Back in those days smart people worked on Wall Street. Smart people who were too distracted to get a law degree or an MD. People who had BA degrees in Medieval Literature and who could speak like Chaucer if they were drunk.

    Somehow they ended up as Wall St. analysts, knowing nothing about Wall Street or analysis. But what is there to know? Anything you need you can learn, in a weekend or two. The hard part is the projections. And that usually takes a few bottle of wine to get right.

    Now, with the MBA and the CFA everyone has been ground down into a slime of total moronity. Few even drink anymore.

    I don’t know about Mr. Norris but it’s amaizing he can do a 1 variable correlation. It was 1984 after 1983. Does that mean it will be 1984 next year?

    That woudl be pretty cool actually. I wouldn’t mind doing a few things over again, myself.

  8. James

    I rarely read the New York Times anymore. I see it as a propaganda tool for the Administration. The columnists are so obviously a part of the wealthy/Ivy league apparatus that its views and story selection will always be a reflection of the desires of the top 5%.

    It’s no longer credible.

  9. Doug Terpstra

    “…Norris should be embarrassed.” Uh-yup, all the way to the bank! He’s undoubtedly a well paid MSM propagandist.

    That was then this is now. And how! Voodoo reaganomics was just getting started. It had not yet hollowed out manufacturing, broken the unions (on a big scale), gutted the middle class, or created massive rigged-trade deficits. People had savings not debt above the eyeballs and of course had rising equity in a non-casino real estate market. Oh, and of course, we weren’t fighting two or more wars off-budget.

    But probably the biggest, HUGE difference is that the Arab oil embargo had just ended and VERY cheap energy fueled ensuing growth. Oil peaked at $70/barrel in 2008 prices. In 1983 it had fallen to $58 per barrel (2008 prices) and to $25 in 1985 (’08 price) ($12 in ’85 price!!!). Today oil is near $100 and rising, with peak oil and global warming hanging over us like the sword of Damocles. Tripling energy costs is a monstrous difference.


    “Totally stupid” is right. As the saying goes, “God created economists to make meteorologists look good.”

  10. Doc Holiday

    This is complete horseshit and Norris should be embarrassed.” His reply, “Yup. Totally stupid.”

    I’d just add that pumping the economy at this point is F’ing stupid and the relationship to 1983 is something only a F’ing idiot might attempt!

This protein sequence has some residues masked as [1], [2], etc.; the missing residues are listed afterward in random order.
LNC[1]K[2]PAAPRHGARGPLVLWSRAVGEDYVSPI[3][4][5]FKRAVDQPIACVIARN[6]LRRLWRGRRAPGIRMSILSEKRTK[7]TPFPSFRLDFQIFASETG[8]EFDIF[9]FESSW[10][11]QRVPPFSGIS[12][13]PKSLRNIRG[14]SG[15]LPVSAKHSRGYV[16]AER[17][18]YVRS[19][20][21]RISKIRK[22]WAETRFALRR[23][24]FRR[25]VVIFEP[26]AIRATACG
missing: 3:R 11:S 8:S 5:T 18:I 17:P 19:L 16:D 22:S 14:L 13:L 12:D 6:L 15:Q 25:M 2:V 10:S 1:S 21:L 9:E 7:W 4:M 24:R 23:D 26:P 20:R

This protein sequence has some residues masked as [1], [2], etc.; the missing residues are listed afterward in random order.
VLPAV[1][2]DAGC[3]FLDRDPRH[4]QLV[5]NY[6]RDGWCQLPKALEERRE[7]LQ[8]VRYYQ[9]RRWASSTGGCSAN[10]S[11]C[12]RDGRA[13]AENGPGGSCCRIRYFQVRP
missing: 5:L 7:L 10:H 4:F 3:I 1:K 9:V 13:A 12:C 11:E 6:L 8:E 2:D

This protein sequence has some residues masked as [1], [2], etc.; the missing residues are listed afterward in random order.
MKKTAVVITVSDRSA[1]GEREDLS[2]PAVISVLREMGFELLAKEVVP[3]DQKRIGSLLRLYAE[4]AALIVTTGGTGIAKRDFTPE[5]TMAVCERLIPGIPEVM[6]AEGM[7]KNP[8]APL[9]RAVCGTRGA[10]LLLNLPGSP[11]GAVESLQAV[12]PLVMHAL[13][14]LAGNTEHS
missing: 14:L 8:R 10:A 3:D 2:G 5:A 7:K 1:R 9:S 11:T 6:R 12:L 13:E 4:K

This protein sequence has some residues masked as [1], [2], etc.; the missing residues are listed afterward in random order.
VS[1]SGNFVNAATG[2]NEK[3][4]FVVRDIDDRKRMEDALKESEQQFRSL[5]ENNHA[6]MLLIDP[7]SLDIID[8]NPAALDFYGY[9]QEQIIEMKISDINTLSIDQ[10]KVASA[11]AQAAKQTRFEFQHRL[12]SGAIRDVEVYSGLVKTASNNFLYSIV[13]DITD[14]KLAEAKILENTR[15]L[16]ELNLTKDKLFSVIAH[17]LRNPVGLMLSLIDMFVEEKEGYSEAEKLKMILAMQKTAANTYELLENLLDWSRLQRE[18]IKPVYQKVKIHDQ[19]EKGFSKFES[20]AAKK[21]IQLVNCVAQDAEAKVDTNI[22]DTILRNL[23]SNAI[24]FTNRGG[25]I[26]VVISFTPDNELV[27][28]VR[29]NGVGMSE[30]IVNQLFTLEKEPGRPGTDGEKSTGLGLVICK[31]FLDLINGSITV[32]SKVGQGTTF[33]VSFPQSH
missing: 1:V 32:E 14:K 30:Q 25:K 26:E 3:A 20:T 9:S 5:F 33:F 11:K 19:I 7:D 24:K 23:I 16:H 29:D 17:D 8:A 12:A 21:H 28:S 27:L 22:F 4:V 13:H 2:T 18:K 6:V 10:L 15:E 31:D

Home price to income ratios …. oh never mind, this is not worth anyone thinking about, other than to focus on the retarded hype that is being pumped … by bankers that want us to not focus on the double-dip ….

  11. Alex

    But hey, he must be right because the stock market is going up!

    Seriously, it is probably obvious, but debt levels are FAR higher than they were in the early 80s. Yes, interest rates were a killer, but it did cause people to eschew debt, and that was like coiling a spring. Once rates came down, and Alan showed up to work his money supply magic, we were off and running.

    Where are we now? In the end-game of trying to do the same asset / credit expansion trickery. Not the beginning.

  12. Charles Kiting

    I remember another thing around 1983 (probably a year or two earlier) that I will never forget. I was not on Wall Street, I was 17 or 18 working part time in a liquor store stock room and going to community college.

    What I remember was a news item that said the military would now be counted as part of the work force.

    This was just some late-in-the-report 3-line story that meant practically nothing to anyone but I remember it well. It was the first time I became aware of how easily government numbers can be fudged – then I realized how fudged the numbers had been over the preceding decades. I remember it every month when the unemployment numbers come out.

    1. Doug Terpstra

      Indeed, a tanked economy and rising unemployment is good for an all “volunteer” military, an “excellent” alternative to the draft. Be all you can be or, failing that, kill and die in Afghanistan. It makes you wonder if the financial crisis was engineered for more than “vanilla greed” as i-on-the-ball used to put it.

  13. emo